Global investing and the AI opportunity

Richard Irwin |

As artificial intelligence (AI) takes the investment world by storm, a growing number of investors are wondering how to take advantage of it, beyond considering poster child Nvidia and other tech superstars in the Magnificent Seven. 

“AI is creating opportunities for companies well beyond the big, early winners,” says Jeremy Burge, portfolio manager of Capital Group Global Equity FundTM (Canada). 

The watershed moment for AI was the launch of Open AI’s ChatGPT. At the heart of ChatGPT is generative AI. Unlike traditional AI which is focused on solving specific tasks within well-defined boundaries, generative AI simulates human-like understanding and produces well-crafted, original text, images, computer code or other content. From its November 2022 launch, ChatGPT raced to a million users in five days — and 100 million by January 2023. 

Although the overall market potential is still up for debate, it appears to be huge. Fundamentally, AI has the potential to help workers become more efficient and businesses more productive across all sectors of the market, across all industries and across all regions of the world. What's more, the implementation and economic impact of AI may occur faster than technological innovations in the past because AI is software-based and can be rolled out quickly on the internet.

“It has the potential to transform our world at great speed and scale,” says Burge. 


The global AI market is projected to reach nearly US$2 trillion by 2030


Bar chart shows the projected value of the global AI market and the compound annualized growth rate. Data shown for 2021 and 2022 represent actual growth. Years 2023 through 2030 are estimated. From 2021 to 2025, the AI market is estimated to grow from $96 billion to $420 billion, representing a compound annualized growth rate of 44.8%. From 2025 to 2030, the AI market is estimated to grow from $583 billion to $1.8 trillion, representing a compound annualized growth rate of 34.5%. Dollar values in USD.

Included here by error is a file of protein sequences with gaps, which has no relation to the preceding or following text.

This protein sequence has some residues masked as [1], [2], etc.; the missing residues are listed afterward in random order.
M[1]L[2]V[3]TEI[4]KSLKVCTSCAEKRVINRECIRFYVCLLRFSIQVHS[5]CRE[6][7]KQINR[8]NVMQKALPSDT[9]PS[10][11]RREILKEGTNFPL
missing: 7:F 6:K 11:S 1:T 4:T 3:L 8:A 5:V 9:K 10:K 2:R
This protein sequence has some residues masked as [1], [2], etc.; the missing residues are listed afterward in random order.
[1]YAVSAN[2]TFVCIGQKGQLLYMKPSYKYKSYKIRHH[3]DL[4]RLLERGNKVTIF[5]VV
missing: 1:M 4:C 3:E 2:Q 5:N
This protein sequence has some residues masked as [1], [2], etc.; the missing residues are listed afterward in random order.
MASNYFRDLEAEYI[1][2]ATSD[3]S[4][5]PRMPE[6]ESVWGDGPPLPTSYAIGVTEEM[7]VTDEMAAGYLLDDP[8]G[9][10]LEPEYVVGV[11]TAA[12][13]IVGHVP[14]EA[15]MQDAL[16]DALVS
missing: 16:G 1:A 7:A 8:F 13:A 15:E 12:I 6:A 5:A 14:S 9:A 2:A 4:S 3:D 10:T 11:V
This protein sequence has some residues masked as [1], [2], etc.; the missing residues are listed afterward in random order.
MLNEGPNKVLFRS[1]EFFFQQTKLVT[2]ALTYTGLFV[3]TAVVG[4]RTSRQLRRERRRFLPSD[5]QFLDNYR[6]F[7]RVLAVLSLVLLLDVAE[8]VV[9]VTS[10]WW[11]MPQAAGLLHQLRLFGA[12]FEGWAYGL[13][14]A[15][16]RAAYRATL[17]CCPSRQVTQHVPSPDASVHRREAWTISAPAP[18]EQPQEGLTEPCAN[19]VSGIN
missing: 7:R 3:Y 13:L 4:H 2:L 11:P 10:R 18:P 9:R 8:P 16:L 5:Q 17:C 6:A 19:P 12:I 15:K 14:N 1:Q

Sources: Next Move Strategy Consulting, Statista. Years 2023 through 2030 are estimated. Lighter blue boxes represent estimates. Data as of January 2023. CAGR = compound annualized growth rate. Dollar values in USD.

As fast as AI is growing, it still has a long way to go before it becomes mainstream. As it matures, a deep, growing set of investment opportunities is emerging up and down the value chain. 

“The key as fundamental investors is to get into the nuance and ask the right questions: Which parts of the value chain are poised to benefit and in what order? Which geographies are going to be further ahead or behind on adoption? Which companies are poised to lead as critical suppliers or makers of the necessary tools and equipment? Who’s going to be hurt? And which companies stand to benefit from secondary and tertiary knock-on effects?” says Burge.



The most immediate investable opportunity has been concentrated in the compute segment related to the AI build-out. Constituents are semiconductor chip designers, equipment manufacturers, foundries and other highly specialized companies. Not surprisingly, many of these companies are already big stock market winners: Nvidia is a prime example, designing graphic processing units (GPUs) that have seen a surge in demand from companies that look to build and train AI models. Capacity for compute businesses is difficult to scale quickly given capital intensity and specialization within highly connected global supply chains. Going beyond this first layer, we anticipate investment opportunities across a broader set of “picks-and-shovels” equipment providers. This may include complements, such as semiconductor equipment makers (Applied Materials), chip foundries (TSMC), suppliers of memory chips (SK Hynix), and server-makers able to meet artificial-use cases (Dell). We may also see chip alternatives emerge: “x”PUs with distinctive features such as higher specialization, lower cost or higher electricity efficiency (Broadcom). Other opportunities may be in the ecosystem of companies that provide specialty chemical solutions, for example. 



Other investment opportunities reside in the rapidly growing infrastructure segment. It’s primarily made up of cloud companies, data centres and networking firms: all necessary enablers making AI possible. Due to the explosive growth in AI, global spending on data centre construction is expected to reach $US49 billion by 2030, according to McKinsey & Company. This may benefit suppliers beyond compute. For example, the centres have enormous power needs, which is favourably impacting electricity providers — both traditional and renewable. In June of last year, Constellation Energy, one of the largest electricity providers in the U.S., agreed to sell Microsoft nuclear power for its data centre in Virginia. More recently in January, U.S. construction-equipment maker Caterpillar, which already has a 60% share of the back-up power generation market for data centres, announced a successful test of its hydrogen fuel cell technology at a centre. This, says the company, opens the door to possibly using large-format hydrogen fuel cells to supply backup power for data centres. 


Staying focused on real investment opportunities